These may not impact ultimate tax liability but are critical from a reporting standpoint
As most individual taxpayers approach the income tax return filing deadline, unfamiliarity with income tax laws and recurrently changing disclosure requirements in income tax returns tend to send shivers down their spine. The regulators have incessantly endeavoured to make the tax return preparation and filing process seamless through concepts such as pre-filled ITR among others, especially for individuals who are often in a state of hem and haw on whether their income tax return adequately discloses information sought for. However, paradoxically, the regulators have also, over time, imperceptibly amplified the quantum of disclosures in income tax return, making the taxpayers, worrywart.
Foreign assets and foreign income
The often-overlooked section is reporting of foreign assets and income in the earmarked Schedule-FA in income tax return form. Due to its extensivity, taxpayers commonly skim through the Schedule for any ostensibly applicable mandate and in the process omit reporting certain foreign assets and income that are not apparent but could possibly fall within its frame.
One such aspect is the disclosure of shares received pursuant to exercise of employee stock options, by Indian resident individuals from the foreign parent of their employer companies. The individual should know that, pursuant to sale of such shares later, to an overseas buyer, one may face challenge in getting the inward remittance processed through AD Bank, due to non-disclosure of shares held in a foreign company in the return filed for previous years.
Recently, markets have witnessed a surge in investments in crypto-currencies due to super normal returns they offer. However, there is a lack of guidance on disclosure requirements with respect to such investments. Considering these are digital assets, location of server and the law of the land which regulates the transaction could be said to be the location where such cryptos are situated. If one determines that cryptos are situated outside India, such investments also needs to be reported in Schedule-FA in the return form.
An inadvertent stumble on reporting foreign assets and income by the taxpayer could get masqueraded as a clandestine move to un-disclose and attract a tax liability of 30 per cent of the value of such foreign asset or income and an additional penalty of 3 times of tax computed under the Black Money Act.
Overall, a taxpayer may end up paying a heavy cost of 120 percent of the value of foreign asset or income for a lapse in disclosure diligence while filing return of income.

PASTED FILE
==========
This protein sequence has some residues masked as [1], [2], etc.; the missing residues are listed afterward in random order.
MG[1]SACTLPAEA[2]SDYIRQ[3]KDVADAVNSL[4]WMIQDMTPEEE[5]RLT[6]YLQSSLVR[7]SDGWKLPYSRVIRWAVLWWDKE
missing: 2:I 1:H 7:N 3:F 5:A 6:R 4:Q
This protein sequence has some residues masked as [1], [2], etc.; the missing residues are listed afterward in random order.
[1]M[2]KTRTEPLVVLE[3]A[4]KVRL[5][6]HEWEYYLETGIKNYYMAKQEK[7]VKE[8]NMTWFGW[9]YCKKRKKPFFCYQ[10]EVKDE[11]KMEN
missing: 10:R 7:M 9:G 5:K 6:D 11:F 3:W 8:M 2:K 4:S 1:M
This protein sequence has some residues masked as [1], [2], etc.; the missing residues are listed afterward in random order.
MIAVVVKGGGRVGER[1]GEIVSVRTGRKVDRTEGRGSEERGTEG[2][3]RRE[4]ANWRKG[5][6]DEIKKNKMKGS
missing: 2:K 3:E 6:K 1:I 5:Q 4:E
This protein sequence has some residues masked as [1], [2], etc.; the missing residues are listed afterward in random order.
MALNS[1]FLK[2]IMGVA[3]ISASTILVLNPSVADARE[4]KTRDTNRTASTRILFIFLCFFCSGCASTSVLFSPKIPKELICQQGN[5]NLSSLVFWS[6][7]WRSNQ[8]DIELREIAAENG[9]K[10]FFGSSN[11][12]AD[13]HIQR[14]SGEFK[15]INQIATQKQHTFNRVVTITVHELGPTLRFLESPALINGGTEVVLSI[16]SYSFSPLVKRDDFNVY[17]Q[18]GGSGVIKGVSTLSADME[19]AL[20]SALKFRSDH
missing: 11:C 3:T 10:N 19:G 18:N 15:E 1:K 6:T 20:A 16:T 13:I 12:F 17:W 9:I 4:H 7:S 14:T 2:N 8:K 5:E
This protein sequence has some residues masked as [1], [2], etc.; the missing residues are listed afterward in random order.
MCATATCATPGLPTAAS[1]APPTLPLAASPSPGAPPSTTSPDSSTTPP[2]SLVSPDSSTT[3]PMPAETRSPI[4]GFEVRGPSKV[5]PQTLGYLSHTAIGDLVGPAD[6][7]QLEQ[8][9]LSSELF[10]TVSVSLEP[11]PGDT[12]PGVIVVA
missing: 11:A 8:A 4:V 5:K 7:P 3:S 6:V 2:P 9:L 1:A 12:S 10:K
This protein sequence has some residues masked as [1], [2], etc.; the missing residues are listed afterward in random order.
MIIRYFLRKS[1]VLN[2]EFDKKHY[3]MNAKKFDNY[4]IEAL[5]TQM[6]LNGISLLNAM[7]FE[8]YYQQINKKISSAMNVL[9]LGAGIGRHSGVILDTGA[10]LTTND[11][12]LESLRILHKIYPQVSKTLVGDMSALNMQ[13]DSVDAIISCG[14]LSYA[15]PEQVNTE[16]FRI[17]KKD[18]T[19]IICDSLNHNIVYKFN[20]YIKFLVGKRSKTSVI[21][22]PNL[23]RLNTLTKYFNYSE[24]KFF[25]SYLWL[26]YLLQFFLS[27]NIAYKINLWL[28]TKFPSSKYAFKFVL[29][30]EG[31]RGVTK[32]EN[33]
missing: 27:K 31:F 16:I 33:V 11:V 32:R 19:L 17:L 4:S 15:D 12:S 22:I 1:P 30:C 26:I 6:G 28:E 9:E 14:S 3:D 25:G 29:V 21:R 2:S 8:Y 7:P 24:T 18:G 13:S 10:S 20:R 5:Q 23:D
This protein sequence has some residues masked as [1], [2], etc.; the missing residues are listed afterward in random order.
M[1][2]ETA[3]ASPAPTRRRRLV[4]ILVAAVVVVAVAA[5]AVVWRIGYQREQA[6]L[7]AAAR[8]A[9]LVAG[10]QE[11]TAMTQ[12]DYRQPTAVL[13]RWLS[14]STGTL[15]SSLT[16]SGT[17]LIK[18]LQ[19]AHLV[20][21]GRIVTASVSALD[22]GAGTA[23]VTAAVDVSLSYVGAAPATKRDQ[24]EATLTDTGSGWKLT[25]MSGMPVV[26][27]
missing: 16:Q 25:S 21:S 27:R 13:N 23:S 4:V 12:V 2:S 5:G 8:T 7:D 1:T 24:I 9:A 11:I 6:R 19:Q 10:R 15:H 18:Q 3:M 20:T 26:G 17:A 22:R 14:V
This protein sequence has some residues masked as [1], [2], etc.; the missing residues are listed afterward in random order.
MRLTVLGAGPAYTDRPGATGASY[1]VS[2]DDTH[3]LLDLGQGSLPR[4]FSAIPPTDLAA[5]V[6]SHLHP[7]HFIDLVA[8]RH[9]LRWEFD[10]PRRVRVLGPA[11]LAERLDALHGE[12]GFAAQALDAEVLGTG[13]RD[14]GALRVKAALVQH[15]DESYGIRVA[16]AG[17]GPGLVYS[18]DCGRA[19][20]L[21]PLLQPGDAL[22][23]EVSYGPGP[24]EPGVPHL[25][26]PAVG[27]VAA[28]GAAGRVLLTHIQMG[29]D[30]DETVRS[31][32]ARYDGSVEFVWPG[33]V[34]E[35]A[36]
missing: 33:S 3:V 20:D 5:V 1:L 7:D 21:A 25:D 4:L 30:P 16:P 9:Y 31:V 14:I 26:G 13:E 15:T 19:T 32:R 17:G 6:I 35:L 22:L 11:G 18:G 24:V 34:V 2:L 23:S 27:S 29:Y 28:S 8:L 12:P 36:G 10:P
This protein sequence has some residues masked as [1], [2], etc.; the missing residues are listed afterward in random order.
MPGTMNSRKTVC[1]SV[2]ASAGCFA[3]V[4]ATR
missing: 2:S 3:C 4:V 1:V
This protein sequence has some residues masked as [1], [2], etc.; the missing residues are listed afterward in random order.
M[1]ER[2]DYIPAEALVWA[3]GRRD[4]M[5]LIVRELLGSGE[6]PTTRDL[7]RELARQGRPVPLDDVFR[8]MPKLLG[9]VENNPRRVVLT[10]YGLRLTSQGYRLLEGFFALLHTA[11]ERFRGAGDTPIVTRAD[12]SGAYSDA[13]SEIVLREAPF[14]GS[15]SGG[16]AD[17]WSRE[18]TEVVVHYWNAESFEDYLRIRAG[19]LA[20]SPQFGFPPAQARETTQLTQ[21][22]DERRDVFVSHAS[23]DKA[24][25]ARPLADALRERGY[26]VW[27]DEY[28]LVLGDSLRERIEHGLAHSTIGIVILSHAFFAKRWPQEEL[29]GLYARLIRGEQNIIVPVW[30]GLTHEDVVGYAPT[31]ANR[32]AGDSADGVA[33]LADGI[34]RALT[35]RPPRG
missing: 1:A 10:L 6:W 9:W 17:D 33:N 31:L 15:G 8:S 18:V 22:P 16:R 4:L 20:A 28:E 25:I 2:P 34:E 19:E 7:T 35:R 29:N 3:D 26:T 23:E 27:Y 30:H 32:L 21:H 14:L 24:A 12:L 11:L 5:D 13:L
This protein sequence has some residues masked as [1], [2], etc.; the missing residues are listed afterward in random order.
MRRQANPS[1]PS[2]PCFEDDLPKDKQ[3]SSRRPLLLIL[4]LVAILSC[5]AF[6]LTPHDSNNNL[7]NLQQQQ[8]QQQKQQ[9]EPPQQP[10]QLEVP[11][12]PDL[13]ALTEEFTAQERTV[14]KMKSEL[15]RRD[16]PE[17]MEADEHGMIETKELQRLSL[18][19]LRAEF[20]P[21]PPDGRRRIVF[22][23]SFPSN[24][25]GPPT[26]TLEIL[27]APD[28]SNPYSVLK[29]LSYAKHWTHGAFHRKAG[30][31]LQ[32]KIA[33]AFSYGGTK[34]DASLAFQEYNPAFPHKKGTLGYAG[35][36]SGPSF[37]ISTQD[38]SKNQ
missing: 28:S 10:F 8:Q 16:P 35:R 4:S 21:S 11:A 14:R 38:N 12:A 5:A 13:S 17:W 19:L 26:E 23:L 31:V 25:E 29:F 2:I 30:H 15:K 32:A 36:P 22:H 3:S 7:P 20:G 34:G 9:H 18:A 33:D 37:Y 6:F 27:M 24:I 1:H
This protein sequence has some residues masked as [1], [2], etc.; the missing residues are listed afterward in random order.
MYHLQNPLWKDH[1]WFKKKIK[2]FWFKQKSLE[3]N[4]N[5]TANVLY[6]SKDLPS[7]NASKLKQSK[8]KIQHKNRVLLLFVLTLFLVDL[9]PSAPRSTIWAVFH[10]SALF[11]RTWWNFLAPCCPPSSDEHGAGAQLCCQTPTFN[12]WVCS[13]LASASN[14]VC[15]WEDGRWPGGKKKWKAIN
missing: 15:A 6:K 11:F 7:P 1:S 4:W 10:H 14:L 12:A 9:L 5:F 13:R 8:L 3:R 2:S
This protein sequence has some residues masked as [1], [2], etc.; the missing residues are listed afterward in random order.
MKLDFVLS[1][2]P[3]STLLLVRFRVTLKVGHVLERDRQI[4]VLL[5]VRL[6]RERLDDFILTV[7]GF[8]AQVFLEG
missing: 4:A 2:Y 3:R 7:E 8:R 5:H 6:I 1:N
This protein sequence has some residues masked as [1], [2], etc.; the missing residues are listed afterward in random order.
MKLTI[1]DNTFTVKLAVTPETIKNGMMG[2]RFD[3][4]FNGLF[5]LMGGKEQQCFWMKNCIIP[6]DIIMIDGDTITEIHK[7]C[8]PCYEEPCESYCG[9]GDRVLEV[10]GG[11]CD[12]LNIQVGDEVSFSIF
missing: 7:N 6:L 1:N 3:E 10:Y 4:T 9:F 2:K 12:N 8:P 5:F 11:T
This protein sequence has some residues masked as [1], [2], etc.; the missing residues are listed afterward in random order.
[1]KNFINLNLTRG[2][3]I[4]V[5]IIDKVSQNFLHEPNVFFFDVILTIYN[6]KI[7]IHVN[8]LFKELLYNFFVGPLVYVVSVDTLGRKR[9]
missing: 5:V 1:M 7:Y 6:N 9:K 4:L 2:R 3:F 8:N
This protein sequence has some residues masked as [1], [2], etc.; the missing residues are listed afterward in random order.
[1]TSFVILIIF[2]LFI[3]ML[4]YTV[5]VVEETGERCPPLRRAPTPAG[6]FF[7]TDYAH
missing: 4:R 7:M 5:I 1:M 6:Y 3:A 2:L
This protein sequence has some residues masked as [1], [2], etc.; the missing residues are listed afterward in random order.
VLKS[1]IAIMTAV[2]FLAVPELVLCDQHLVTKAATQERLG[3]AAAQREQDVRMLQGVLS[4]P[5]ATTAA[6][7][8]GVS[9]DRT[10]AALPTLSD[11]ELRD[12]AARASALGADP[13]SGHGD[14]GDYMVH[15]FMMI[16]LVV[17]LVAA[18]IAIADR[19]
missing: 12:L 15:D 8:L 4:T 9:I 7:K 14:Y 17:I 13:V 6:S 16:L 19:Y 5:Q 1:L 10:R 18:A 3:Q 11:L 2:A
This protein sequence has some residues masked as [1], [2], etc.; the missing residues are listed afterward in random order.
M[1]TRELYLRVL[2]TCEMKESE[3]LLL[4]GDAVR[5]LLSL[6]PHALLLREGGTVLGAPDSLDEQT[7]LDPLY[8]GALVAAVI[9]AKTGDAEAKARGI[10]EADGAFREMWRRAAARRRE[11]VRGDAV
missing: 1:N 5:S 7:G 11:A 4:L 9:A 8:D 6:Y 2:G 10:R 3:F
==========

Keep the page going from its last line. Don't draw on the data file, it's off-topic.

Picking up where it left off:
Disclosure of unlisted shares
The ‘General’ section of ITR requires detailed disclosures of unlisted equity shares held anytime during the year. The intent of laying emphasis on this reporting requirement is to caution taxpayers for laying the groundwork ahead of the deadline and being prepared with details such as name of Company, PAN, cost of acquisition of shares lying in opening balance, purchase price and sale consideration of transactions in such shares during the year, closing balances, etc. A duplication of the details in Schedule-FA could be inevitable where unlisted equity shares are that of a foreign company.
Disclosure of all assets & liabilities
Increase in total income not only raises income tax liability but also necessitates additional disclosure requirements in ITR. Where total income of an individual exceeds ₹50 lakh, there is a requirement to disclose all assets held at end of relevant year together with corresponding liabilities in relation to such assets. The asset categories are dissected into immovable, movable and financial assets thereby seeking to constellate various contours of one’s wealth. Providing details of income in parallel with details of assets enables the taxmen to uncover inconsistencies between disclosed income and assets possessed and scrutinise under-reporting of income, if any. Here, taxpayers encounter difficulties in meeting the requisition of disclosing cost where assets are inherited or gifted. Taking cue from provisions in the IT Act, cost in the hands of previous owner could be disclosed.
Nil or deficient disclosures in ITR have vexed taxpayers with defect notices subjecting them to the rigmarole of revising returns. The thrust is therefore to be diligent in understanding the information needs and dot the i’s and cross the t’s well before the countdown to the due date begins.
The author is Partner, Nangia Andersen LLP; with inputs from Amita Jivrajani and Abhishek